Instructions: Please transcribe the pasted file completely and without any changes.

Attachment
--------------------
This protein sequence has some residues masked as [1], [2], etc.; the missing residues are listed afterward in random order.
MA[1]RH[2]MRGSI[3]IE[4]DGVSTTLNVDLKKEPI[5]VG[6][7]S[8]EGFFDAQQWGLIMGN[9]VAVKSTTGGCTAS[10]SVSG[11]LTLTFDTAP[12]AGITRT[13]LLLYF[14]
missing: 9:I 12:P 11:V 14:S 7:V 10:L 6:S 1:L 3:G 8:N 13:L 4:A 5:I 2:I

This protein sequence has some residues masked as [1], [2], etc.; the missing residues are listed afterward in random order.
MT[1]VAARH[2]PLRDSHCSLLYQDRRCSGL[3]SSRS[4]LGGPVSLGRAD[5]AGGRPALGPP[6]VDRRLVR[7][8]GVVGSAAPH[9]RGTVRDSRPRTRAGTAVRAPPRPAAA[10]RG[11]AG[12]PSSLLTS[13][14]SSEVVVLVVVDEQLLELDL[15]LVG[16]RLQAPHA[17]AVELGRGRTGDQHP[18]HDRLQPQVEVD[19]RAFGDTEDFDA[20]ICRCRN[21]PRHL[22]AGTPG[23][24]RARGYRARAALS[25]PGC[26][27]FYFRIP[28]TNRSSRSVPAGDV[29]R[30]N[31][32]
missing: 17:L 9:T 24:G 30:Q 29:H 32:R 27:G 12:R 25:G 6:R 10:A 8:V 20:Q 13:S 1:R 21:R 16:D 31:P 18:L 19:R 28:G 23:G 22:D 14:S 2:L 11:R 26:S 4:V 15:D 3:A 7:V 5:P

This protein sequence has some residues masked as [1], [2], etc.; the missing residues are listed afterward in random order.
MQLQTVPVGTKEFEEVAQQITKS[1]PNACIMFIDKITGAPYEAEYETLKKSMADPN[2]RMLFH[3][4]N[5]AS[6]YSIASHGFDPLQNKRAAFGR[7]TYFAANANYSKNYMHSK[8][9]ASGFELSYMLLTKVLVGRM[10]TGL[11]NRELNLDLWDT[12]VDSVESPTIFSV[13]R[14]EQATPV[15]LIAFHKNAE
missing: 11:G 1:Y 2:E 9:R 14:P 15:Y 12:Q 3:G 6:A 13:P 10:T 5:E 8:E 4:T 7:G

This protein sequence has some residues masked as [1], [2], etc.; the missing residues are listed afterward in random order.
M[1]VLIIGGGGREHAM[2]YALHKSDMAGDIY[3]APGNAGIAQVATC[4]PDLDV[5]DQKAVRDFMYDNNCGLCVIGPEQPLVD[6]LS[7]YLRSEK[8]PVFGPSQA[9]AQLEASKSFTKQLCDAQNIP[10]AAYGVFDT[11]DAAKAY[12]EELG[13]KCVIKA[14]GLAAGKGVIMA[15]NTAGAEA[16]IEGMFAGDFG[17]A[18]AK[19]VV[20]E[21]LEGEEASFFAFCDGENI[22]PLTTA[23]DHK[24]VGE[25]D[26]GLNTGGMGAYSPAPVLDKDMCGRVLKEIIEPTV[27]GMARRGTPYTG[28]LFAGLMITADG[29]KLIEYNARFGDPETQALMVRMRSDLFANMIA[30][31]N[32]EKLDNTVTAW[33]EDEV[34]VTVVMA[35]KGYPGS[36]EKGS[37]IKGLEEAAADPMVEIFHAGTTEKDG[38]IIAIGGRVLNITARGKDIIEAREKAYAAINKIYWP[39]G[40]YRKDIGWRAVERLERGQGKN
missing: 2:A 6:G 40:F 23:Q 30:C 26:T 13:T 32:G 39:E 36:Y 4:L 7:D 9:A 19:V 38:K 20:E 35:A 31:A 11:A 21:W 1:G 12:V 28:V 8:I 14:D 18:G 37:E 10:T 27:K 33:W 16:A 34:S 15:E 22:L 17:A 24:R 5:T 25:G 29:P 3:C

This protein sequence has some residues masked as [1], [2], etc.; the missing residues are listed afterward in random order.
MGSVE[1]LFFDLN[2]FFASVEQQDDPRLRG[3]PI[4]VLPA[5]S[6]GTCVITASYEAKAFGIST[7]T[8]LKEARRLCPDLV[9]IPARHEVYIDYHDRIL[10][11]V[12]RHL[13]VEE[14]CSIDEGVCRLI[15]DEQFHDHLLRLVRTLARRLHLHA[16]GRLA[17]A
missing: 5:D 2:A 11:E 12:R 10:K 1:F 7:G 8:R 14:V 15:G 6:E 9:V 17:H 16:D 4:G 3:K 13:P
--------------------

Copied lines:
This protein sequence has some residues masked as [1], [2], etc.; the missing residues are listed afterward in random order.
MA[1]RH[2]MRGSI[3]IE[4]DGVSTTLNVDLKKEPI[5]VG[6][7]S[8]EGFFDAQQWGLIMGN[9]VAVKSTTGGCTAS[10]SVSG[11]LTLTFDTAP[12]AGITRT[13]LLLYF[14]
missing: 9:I 12:P 11:V 14:S 7:V 10:L 6:S 1:L 3:G 8:N 13:L 4:A 5:I 2:I

This protein sequence has some residues masked as [1], [2], etc.; the missing residues are listed afterward in random order.
MT[1]VAARH[2]PLRDSHCSLLYQDRRCSGL[3]SSRS[4]LGGPVSLGRAD[5]AGGRPALGPP[6]VDRRLVR[7][8]GVVGSAAPH[9]RGTVRDSRPRTRAGTAVRAPPRPAAA[10]RG[11]AG[12]PSSLLTS[13][14]SSEVVVLVVVDEQLLELDL[15]LVG[16]RLQAPHA[17]AVELGRGRTGDQHP[18]HDRLQPQVEVD[19]RAFGDTEDFDA[20]ICRCRN[21]PRHL[22]AGTPG[23][24]RARGYRARAALS[25]PGC[26][27]FYFRIP[28]TNRSSRSVPAGDV[29]R[30]N[31][32]
missing: 17:L 9:T 24:G 30:Q 29:H 32:R 27:G 12:R 25:G 6:R 10:A 8:V 20:Q 13:S 1:R 21:R 16:D 31:P 18:L 19:R 28:G 23:G 22:D 14:S 2:L 11:R 26:S 4:V 15:D 3:A 7:V 5:P

This protein sequence has some residues masked as [1], [2], etc.; the missing residues are listed afterward in random order.
MQLQTVPVGTKEFEEVAQQITKS[1]PNACIMFIDKITGAPYEAEYETLKKSMADPN[2]RMLFH[3][4]N[5]AS[6]YSIASHGFDPLQNKRAAFGR[7]TYFAANANYSKNYMHSK[8][9]ASGFELSYMLLTKVLVGRM[10]TGL[11]NRELNLDLWDT[12]VDSVESPTIFSV[13]R[14]EQATPV[15]LIAFHKNAE
missing: 11:G 1:Y 2:E 9:R 14:P 15:Y 12:Q 3:G 6:A 13:P 10:T 5:E 8:E 4:T 7:G

This protein sequence has some residues masked as [1], [2], etc.; the missing residues are listed afterward in random order.
M[1]VLIIGGGGREHAM[2]YALHKSDMAGDIY[3]APGNAGIAQVATC[4]PDLDV[5]DQKAVRDFMYDNNCGLCVIGPEQPLVD[6]LS[7]YLRSEK[8]PVFGPSQA[9]AQLEASKSFTKQLCDAQNIP[10]AAYGVFDT[11]DAAKAY[12]EELG[13]KCVIKA[14]GLAAGKGVIMA[15]NTAGAEA[16]IEGMFAGDFG[17]A[18]AK[19]VV[20]E[21]LEGEEASFFAFCDGENI[22]PLTTA[23]DHK[24]VGE[25]D[26]GLNTGGMGAYSPAPVLDKDMCGRVLKEIIEPTV[27]GMARRGTPYTG[28]LFAGLMITADG[29]KLIEYNARFGDPETQALMVRMRSDLFANMIA[30][31]N[32]EKLDNTVTAW[33]EDEV[34]VTVVMA[35]KGYPGS[36]EKGS[37]IKGLEEAAADPMVEIFHAGTTEKDG[38]IIAIGGRVLNITARGKDIIEAREKAYAAINKIYWP[39]G[40]YRKDIGWRAVERLERGQGKN
missing: 2:A 6:G 40:F 23:Q 30:C 26:T 13:T 32:G 39:E 36:Y 4:L 7:D 9:A 19:V 38:K 20:E 35:A 31:A 11:A 21:W 1:G 12:V 28:V 8:I 14:D 18:G 37:E 10:T 27:K 33:W 16:A 34:S 15:E 22:L 17:A 24:R 5:T 25:G 29:P 3:C

This protein sequence has some residues masked as [1], [2], etc.; the missing residues are listed afterward in random order.
MGSVE[1]LFFDLN[2]FFASVEQQDDPRLRG[3]PI[4]VLPA[5]S[6]GTCVITASYEAKAFGIST[7]T[8]LKEARRLCPDLV[9]IPARHEVYIDYHDRIL[10][11]V[12]RHL[13]VEE[14]CSIDEGVCRLI[15]DEQFHDHLLRLVRTLARRLHLHA[16]GRLA[17]A
missing: 5:D 2:A 11:E 12:R 10:K 1:F 7:G 8:R 14:V 15:G 6:E 9:V 17:H 16:D 4:G 3:K 13:P